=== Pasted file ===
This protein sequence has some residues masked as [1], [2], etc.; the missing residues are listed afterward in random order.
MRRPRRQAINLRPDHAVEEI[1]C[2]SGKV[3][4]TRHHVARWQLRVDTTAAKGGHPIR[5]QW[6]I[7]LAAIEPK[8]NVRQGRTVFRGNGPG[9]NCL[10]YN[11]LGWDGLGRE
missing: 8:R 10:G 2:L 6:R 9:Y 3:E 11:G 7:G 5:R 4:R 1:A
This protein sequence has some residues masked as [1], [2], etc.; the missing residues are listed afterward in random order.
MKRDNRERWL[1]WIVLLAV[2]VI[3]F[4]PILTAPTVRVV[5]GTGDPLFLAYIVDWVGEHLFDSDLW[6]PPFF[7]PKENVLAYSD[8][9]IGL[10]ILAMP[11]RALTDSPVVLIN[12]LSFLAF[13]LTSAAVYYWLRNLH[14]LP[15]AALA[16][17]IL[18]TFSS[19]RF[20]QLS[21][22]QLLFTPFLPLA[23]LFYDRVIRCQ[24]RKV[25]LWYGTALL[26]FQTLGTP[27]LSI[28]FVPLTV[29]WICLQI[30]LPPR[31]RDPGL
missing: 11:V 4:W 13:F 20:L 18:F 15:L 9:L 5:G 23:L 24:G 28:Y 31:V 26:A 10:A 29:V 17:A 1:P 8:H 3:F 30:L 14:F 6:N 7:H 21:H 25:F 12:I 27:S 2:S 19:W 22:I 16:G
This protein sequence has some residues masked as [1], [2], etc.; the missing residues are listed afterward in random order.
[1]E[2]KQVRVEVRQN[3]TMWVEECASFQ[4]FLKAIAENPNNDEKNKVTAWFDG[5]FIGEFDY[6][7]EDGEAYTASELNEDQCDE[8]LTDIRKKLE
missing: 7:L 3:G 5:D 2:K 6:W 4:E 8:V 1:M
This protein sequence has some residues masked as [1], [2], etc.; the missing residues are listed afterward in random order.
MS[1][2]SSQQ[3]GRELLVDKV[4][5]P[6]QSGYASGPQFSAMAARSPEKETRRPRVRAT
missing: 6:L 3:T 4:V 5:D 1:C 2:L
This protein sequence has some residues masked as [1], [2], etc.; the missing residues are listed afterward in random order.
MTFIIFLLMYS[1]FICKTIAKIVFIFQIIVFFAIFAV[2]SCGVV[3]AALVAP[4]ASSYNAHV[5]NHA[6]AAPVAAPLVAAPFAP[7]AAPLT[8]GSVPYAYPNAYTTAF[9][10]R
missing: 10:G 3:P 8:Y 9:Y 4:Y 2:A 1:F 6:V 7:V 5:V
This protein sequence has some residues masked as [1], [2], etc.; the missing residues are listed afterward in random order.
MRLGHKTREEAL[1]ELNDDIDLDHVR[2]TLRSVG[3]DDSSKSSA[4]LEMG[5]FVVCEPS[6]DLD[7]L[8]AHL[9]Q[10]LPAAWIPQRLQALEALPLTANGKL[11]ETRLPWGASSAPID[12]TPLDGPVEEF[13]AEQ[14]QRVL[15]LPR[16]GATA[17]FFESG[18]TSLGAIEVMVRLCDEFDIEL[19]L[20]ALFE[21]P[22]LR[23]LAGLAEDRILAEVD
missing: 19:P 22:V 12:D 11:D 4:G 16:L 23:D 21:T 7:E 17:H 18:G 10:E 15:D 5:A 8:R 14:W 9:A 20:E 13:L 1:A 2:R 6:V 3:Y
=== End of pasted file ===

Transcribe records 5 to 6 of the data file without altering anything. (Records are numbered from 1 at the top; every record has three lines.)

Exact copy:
This protein sequence has some residues masked as [1], [2], etc.; the missing residues are listed afterward in random order.
MTFIIFLLMYS[1]FICKTIAKIVFIFQIIVFFAIFAV[2]SCGVV[3]AALVAP[4]ASSYNAHV[5]NHA[6]AAPVAAPLVAAPFAP[7]AAPLT[8]GSVPYAYPNAYTTAF[9][10]R
missing: 10:G 3:P 8:Y 9:Y 4:Y 2:A 1:F 6:V 7:V 5:V
This protein sequence has some residues masked as [1], [2], etc.; the missing residues are listed afterward in random order.
MRLGHKTREEAL[1]ELNDDIDLDHVR[2]TLRSVG[3]DDSSKSSA[4]LEMG[5]FVVCEPS[6]DLD[7]L[8]AHL[9]Q[10]LPAAWIPQRLQALEALPLTANGKL[11]ETRLPWGASSAPID[12]TPLDGPVEEF[13]AEQ[14]QRVL[15]LPR[16]GATA[17]FFESG[18]TSLGAIEVMVRLCDEFDIEL[19]L[20]ALFE[21]P[22]LR[23]LAGLAEDRILAEVD
missing: 19:P 22:V 12:D 11:D 4:G 16:L 23:D 21:T 7:E 17:H 18:G 10:E 15:D 5:A 8:R 14:W 9:A 20:E 13:L 1:A 2:R 6:V 3:Y